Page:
Want to work for the federal government? Then you might want to aim for NASA.
The agency charged with space exploration was the top-ranking large agency in the annual Best Places to Work in Federal Government rankings, released Wednesday by the nonpartisan Partnership for Public Service.
The rankings are based on surveys conducted by the Office of Personnel Management.
OPM provides the data to PPS, which then plugs the information into a formula that ranks employee engagement. PPS’s reasoning: The more engaged an employee is, the better performance they provide in their jobs and the better operations are overall at that agency.
“They’re in these jobs because they care about the missions of their agencies,” said Max Stier, the group’s president and CEO.
Out of the large agencies, NASA has consistently the taken the top spot for the past four years, and it continues to improve every year, indicating that they’re focused on their employees.
Rounding out the top five among large agencies:
- Department of Health and Human Services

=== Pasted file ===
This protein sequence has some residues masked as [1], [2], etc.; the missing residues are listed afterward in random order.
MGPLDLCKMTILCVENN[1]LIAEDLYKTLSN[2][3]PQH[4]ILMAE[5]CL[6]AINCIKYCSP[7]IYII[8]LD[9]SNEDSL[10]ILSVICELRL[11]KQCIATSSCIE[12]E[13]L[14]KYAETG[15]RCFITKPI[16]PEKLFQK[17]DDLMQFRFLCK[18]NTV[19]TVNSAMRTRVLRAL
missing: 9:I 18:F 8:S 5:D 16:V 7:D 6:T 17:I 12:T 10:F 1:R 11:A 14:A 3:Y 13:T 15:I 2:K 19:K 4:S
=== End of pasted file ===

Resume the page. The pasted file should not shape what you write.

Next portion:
- Department of Commerce
- Department of Transportation
- Intelligence Community
Among midsize agencies, the Federal Energy Regulatory Commission is the best place to work, while the Overseas Private Investment Corporation was the best small agency to work at.
And while the Department of Homeland Security received the lowest score compared to other large agencies, it saw the biggest bump engagement score bump compared to 2016.
What are the lowest-ranking agencies? The Secret Service had the lowest score across all the categories – large agencies, mid-size agencies, small agencies and agency subcomponents. The agency charged with protecting the president fell at the bottom of last year’s rankings list, too.
Other agencies that have seen a nose dive this year: The State Department and Justice Department. They were among the large agencies that experienced a notable dip in their engagement scores. State, in particular, fell out of the top five large agencies to work for.
While the surveys were the first ones conducted under the Trump administration, Stier noted that engagement was not dependent on policy, but instead on who is in charge.
“Leadership matters,” Stier said. “Policy doesn’t tell you if they are an effective leader… You want people who are committed to the effective operations of the agency.”